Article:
Global Economics

Beijing Olympics: Celebrity Star Power


All Yao, all the time: Chinese and global brands are discovering the power of star athletes as sponsors

The Olympic spirit may be all about fair play and but the Olympics business is about getting bang for the buck. Only a handful of Chinese athletes have achieved enough recognition to attract top endorsement deals.

The emergence of top athletes as spokespeople is happening as domestic brands are developing national or even global profiles and international brands are looking for ways to relate to Chinese customers.

“It’s all about building association. The power of a star or sporting hero makes a real impact on brand preference,” said Greg Paull, of marketing consultancy 3R, which is tracking Olympic sponsorships. “The problem is that the top two guys [Yao Ming and Liu Xiang] hog the limelight here in recall.”

Among the handful of athletes attracting sponsorship and endorsement deals are:

YAO MING

Basketball

Endorsements: Reebok, Pepsi, Gatorade, McDonald’s, VISA, China Unicom, Apple, Tag Heuer, Sohu, Garmin Street Pilot 300, Sorrent, MIG, Upperdeck, God Milk, Yanjing Beer.

By far the most popular and recognizable Chinese athlete in the world, Yao Ming has virtually created a new profile for Chinese sports. Although he plays with the Houston Rockets in America’s National Basketball Association, he maintains strong links in China, regularly participating in events and charitable activities as well as leading the Olympic basketball team.

LIU XIANG

Track & Field

Endorsements: Nike, Coca Cola, Amwa, Kia, Visa, Yili Dairy, Shanshan Xifu (a state-owned suit company), China Post EMS, Jager, Baisha (a cigarette maker), Loncin Motorcycle, Spring of Sudi Real Estate, Long Xin Motor, Shengda Floor, China Mobile, Konka.

Among Chinese athletes, Liu has the highest profile behind Yao Ming. Full of potential, he delivered on the big stage with a world record win at the 2004 Olympics in Athens. Two years later he beat his own record. Liu gets about half the money he earns, which is thought to be the standard for Chinese athletes.

GUO JINGJING

Diving

Endorsements: Red Earth cosmetics (Hong Kong), Xizhilang, a food company, Dali Biscuits, Shenzhen International Mansion, McDonald’s, Sprite, Tag Heuer, Budweiser, Yili LGG Yoghurt, Funlinmen Oil, Aodeli, Xizhilang Jelly, Shenzhen International Park.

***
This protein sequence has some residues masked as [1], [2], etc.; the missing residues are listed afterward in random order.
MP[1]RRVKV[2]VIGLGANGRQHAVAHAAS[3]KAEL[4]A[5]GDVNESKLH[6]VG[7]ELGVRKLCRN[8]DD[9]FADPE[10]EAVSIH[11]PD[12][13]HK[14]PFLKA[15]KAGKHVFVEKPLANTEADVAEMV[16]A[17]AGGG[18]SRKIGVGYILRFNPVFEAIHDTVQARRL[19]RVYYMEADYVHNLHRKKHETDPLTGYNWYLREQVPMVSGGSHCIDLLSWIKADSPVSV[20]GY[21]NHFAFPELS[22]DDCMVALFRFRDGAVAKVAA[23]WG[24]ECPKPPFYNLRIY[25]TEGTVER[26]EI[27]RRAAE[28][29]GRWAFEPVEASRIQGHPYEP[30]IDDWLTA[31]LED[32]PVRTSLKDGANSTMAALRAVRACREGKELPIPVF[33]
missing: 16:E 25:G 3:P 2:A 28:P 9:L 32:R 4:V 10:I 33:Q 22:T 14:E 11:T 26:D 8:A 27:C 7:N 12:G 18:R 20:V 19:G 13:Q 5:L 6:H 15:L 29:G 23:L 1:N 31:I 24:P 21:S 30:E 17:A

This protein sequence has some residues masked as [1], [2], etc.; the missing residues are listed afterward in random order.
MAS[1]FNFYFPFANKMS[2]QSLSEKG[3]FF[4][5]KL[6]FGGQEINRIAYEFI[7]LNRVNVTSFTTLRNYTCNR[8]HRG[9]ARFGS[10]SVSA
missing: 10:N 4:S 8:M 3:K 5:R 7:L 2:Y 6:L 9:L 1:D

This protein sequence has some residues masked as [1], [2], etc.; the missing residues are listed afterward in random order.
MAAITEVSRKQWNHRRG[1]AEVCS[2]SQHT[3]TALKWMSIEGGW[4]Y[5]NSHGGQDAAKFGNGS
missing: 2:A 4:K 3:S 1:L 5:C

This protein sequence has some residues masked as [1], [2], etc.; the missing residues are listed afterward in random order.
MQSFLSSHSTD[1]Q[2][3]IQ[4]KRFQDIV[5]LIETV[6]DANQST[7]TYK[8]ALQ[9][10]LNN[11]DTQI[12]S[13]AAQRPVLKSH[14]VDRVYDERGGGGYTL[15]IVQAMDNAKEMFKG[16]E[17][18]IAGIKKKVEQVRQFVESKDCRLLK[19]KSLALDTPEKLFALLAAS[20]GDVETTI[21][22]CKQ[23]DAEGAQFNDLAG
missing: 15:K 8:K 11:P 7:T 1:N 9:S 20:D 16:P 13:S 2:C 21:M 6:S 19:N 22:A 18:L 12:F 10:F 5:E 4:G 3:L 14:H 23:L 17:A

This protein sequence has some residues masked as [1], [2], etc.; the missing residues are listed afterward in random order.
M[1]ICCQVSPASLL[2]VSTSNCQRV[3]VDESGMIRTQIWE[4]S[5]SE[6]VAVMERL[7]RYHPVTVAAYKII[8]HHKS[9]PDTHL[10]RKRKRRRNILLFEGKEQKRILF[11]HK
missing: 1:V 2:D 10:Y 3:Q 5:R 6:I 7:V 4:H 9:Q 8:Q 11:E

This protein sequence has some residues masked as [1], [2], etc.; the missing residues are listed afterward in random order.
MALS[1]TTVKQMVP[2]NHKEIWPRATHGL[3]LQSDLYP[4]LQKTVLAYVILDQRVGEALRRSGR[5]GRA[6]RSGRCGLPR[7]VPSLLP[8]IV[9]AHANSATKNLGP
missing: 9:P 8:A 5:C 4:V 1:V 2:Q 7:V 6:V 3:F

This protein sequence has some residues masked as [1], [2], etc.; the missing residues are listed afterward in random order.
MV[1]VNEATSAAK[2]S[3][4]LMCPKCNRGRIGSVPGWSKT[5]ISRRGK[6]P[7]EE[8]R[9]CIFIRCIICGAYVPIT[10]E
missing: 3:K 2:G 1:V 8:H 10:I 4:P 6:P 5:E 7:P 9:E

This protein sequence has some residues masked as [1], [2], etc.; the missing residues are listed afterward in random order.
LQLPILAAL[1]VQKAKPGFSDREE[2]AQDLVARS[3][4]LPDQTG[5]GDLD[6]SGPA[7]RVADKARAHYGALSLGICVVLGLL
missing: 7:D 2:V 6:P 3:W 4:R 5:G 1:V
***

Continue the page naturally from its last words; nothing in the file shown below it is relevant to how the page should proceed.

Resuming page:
Guo is China’s “Diving Queen,” with two Olympic gold medals and numerous world titles to her name. She has maintained a high profile in part due to a much-publicized affair with charismatic, and now disgraced, diver Tian Liang. She is a strong favorite for a gold medal in Beijing next year. It has been claimed that the level of Guo’s post-Athens exposure and number of commercial endorsements aroused concern among Chinese officials.

WANG NAN

Table tennis

Endorsements: Ping An Insurance, Jinlaike Sports Shoes, Anerle Napkin, Kingkey Real Estate.

Leader of the Chinese women’s table tennis team following the retirement of Deng Yaping, Wang won gold in both the singles and doubles events at the 2000 Olympics in Sydney. Disappointment at the 2002 Asian Games had many saying she was on her way out, but this left-handed player rebounded winning four golds at the 2003 World Championships and followed-up with victory in the women’s doubles at the 2004 Athens Olympics. She remains a favorite with Chinese audiences for her shot placement skills and general speed around the table.

YI JIANLIAN

Basketball

Endorsements: Yili, Amway Nutrilite, Nike, Freestyle (cell phone game launched by Coca-cola), GameKing.

China’s latest export to America’s National Basketball Association, Yi was in the headlines before he even set foot on a court. The former Guangdong Southern Tigers power forward was reportedly unhappy at being drafted by the Milwaukee Bucks. He made his national team debut at the 2004 Olympics and went on to participate in the 2006 FIBA World Championships, impressing Chinese and foreign coaches.


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